The UK’s Food Standards Agency has accused the meat industry of obstructing its BSE inquiry. Whether the accusations are justified or not, they are bad news for the UK meat industry, which has already seen public trust levels plummet. Companies in the sector must now do all they can to co-operate with such inquiries – and to be seen to co-operate. Even if this could involve some unpleasant revelations, a cover-up would be far more damaging.
The UK’s Food Standards Agency (FSA) has spent several years carrying out an investigation into how much mechanically recovered meat (MRM), the meat residue left after ‘normal’ meat has been removed from the carcass, was used in processed products in the 1980s and early 1990s.
On Thursday morning, three scientists from the FSA went on BBC radio to attack parts of the food industry for blocking its investigation. The organization says it has been “continually thwarted” in its efforts to gain information on the industry. However, the meat industry denies it has been obstructive, claiming that the records simply weren’t kept in the first place.
MRM can often contain spinal cord, which in turn is the part of a cow most likely to contain BSE. If the data were gathered, then it might be possible to gain more conclusive evidence of a link between BSE and human vCJD, a BSE-like brain disease. Already, many believe that vCJD is common in young people because MRM was prevalent in school meals.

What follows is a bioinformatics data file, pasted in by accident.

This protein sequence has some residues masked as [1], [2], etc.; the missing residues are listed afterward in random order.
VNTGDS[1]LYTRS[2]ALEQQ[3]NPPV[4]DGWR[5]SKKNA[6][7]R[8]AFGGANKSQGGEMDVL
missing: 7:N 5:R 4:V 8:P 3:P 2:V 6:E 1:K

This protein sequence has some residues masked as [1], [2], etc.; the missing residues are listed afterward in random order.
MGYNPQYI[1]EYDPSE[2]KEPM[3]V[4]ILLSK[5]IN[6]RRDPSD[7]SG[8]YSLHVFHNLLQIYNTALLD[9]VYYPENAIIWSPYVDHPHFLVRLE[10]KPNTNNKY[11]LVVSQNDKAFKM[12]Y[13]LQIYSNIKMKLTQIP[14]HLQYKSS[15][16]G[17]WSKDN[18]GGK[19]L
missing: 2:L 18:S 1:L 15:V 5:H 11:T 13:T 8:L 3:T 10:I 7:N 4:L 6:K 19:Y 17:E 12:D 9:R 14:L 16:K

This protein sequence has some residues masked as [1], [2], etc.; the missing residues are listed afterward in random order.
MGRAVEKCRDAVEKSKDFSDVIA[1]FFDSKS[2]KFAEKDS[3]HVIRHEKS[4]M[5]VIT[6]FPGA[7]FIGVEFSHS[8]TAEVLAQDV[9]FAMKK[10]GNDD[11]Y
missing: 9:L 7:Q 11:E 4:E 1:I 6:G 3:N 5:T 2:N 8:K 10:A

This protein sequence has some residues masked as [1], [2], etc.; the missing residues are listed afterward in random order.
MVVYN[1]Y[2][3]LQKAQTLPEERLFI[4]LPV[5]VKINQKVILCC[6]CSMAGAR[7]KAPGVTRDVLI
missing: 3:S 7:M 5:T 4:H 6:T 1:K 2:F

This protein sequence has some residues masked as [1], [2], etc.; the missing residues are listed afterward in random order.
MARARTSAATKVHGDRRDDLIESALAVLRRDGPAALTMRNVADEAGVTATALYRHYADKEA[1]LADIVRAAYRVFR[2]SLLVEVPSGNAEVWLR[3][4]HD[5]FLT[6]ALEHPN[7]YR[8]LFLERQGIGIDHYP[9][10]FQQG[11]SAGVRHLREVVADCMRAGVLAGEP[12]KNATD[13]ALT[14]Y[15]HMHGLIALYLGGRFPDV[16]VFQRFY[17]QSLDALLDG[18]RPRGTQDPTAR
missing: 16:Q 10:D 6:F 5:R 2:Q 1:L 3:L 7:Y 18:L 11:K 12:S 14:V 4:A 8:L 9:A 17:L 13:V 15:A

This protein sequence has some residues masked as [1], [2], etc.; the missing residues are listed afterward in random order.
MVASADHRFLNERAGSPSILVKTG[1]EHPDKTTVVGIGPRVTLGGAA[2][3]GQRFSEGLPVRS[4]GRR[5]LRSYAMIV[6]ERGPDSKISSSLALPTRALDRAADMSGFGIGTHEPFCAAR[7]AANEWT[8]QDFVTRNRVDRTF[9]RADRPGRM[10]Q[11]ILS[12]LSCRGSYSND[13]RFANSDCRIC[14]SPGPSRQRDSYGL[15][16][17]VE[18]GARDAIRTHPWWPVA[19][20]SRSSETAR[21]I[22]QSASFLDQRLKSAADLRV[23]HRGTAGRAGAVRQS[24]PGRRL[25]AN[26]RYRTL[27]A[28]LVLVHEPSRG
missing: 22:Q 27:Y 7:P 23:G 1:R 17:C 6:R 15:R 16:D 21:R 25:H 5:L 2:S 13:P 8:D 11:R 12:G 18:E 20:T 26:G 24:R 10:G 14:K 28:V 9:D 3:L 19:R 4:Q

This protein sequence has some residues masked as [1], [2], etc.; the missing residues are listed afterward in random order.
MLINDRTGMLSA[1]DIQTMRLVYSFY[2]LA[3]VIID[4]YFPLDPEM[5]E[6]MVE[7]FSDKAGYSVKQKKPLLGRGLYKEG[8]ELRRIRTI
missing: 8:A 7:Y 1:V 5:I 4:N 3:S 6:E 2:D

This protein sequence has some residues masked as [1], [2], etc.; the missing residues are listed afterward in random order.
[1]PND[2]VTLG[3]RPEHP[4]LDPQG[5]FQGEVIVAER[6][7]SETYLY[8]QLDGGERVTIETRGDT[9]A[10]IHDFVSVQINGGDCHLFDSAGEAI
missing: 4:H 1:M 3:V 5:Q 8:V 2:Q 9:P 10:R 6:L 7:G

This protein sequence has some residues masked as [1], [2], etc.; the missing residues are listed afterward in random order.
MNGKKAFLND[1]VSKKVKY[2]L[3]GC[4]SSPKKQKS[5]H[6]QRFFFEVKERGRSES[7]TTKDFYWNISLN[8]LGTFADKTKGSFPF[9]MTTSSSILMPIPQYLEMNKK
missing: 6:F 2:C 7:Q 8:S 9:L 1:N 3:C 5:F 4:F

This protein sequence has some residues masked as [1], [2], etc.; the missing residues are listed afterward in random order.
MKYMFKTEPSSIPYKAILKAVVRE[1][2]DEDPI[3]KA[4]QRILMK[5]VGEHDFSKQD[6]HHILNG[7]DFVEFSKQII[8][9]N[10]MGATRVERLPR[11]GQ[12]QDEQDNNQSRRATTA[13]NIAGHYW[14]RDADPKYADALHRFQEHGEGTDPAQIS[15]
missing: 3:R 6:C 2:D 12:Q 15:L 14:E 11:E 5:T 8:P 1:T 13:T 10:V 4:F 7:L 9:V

It’s not clear where the blame lies in the latest row. But it is clear that the food industry is losing the PR battle. A survey published on Wednesday claimed that 67% of consumers have seen their trust in supermarkets fall, with 18% having abandoned supermarkets for meat in favor of local butchers.
The key for the food industry – particularly the meat industry – now must be to appear as co-operative, honest and consumer friendly as possible. Damage to public confidence, which has seen meat consumption fall across the developed world, can only be worsened if companies give the impression of hiding the truth.
However bad any skeletons in their closets may be, UK meat producers should co-operate fully with all government inquiries – and make sure they are seen to do so. The alternative would be far more damaging.
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